What Else “Living Fossils” Reveal

Though the term “living fossil” sounds paradoxical, the expression is used widely to refer to living plants or animals which match fossils that evolutionists believe to be millions of years old. Plants and animals on the list of living fossils include cycads, horsetails, whisk ferns, dragonflies, opossums, crocodiles, tuataras, frilled sharks, horseshoe “crabs,” etc. Living fossils are an embarrassment to evolutionary theory for several reasons (see Butt, 2006). For one, “living fossils” show how various animals have remained virtually unchanged over long periods of time (allegedly millions of years). Dragonflies in the 21st century, though several inches smaller than their fossil counterparts, are still dragonflies. The horseshoe crab living today appears essentially the same as horseshoe crabs of “350 million years ago.” The existence of living fossils goes hand in hand with what Genesis 1 has taught for millennia: animals reproduce after their own kind.

Evolutionists seemingly overlook another major point when it comes to living fossils and the fossil record: plants and animals can live long periods of time (allegedly millions of years) without leaving behind fossil evidence. According to evolutionists, Gingko trees were thriving 240 million years ago, before dinosaurs evolved (see Krock, 2003). Interestingly, Gingko fossils are absent in rock layers reportedly representing many millions of years, yet they are alive today (Hodge, 2006, p. 183). Consequently, simply because they are absent in certain rock strata does not mean they were non-existent during the alleged millions of years it took those layers of rock to form.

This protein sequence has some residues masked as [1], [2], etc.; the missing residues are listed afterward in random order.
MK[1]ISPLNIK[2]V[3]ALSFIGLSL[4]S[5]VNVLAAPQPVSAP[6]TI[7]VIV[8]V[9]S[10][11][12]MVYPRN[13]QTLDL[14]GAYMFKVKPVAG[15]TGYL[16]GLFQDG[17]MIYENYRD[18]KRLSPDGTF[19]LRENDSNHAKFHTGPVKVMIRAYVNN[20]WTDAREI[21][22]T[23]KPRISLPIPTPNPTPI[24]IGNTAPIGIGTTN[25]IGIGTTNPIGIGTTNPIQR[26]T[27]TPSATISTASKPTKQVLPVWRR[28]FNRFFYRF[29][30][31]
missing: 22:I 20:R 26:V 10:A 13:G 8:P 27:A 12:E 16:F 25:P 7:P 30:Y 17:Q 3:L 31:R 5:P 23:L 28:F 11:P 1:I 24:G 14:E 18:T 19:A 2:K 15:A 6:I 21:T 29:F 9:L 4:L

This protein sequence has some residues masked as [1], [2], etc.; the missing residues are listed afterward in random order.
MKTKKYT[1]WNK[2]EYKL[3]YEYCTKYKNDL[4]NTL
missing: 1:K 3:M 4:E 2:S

Consider also the living fossil known as the coelacanth. From 1839 (when fossil coelacanths were first discovered—Perkins, 2001) to 1938, evolutionists alleged that this fish was the missing link in the evolution of fish to amphibians (“Diver Finds…,” n.d.). Supposedly, coelacanths had existed “for nearly 400 million years” (“Diver Finds…”). Evolutionists firmly believed that “the coelacanth became extinct about 70 million years ago [about the same time dinosaurs died out—EL] because their fossils are not found in any deposits higher than this” (Hodge, 2006, p. 183). Science News declared that coelacanths “disappeared from the fossil record 75 million years ago” (Perkins, 2001, emp. added). In 1938, however, a living coelacanth was brought to shore in South Africa. It was caught in the Indian Ocean near Madagascar, and since that time more than 200 other specimens have been sighted or caught (see “Coelacanth,” n.d.).

Evolutionists admit that the fossil record of the past “70 million years” shows no evidence of coelacanths. Yet, we know they lived during these alleged “70 million years,” because they are still alive today. Like Gingko trees, coelacanths’ absence in certain rock strata does not mean they were not living during the alleged millions of years it took the rock layers to form; it simply means that they were not buried and fossilized in those layers of rock.

More important, consider this truth we learn from living fossils in light of alleged human evolution. Evolutionists assume that humans were not alive in various past ages (purportedly millions of years ago) because human fossils have not been discovered in layers of rock dated many millions of years old. The truth is, however, we have just as much fossil evidence for humans living the past “70 million years” as we do coelacanths and Gingko trees. Could humans not just as easily have been alive when the various rock layers were formed, without leaving human fossils? Simply because human fossils are missing in certain layers of rock does not mean humans were not living at the time those rock layers were formed. Living fossils beautifully illustrate this truth, and cast serious doubt on the evolutionary geologic timetable.


Butt, Kyle (2006), “What is a Living Fossil?” Apologetics Press, [On-line], URL:

“Coelacanth” (no date), American Museum of Natural History, [On-line], URL:

“Diver Finds ‘Living Fossil’” (no date), Science Now, [On-line], URL: coelacanth_010601.php.

Hodge, Bodie (2006), The New Answers Book (Green Forest, AR: Master Books).

Krock, Lexi (2003), “Other Fish in the Sea,” NOVA, January, [On-line], URL:

Perkins, Sid (2001), “The Latest Pisces of an Evolutionary Puzzle—Discovery of Coelacanth off Coast of South Africa,” Science News 159:282, May 5, [On-line], URL: http://www.


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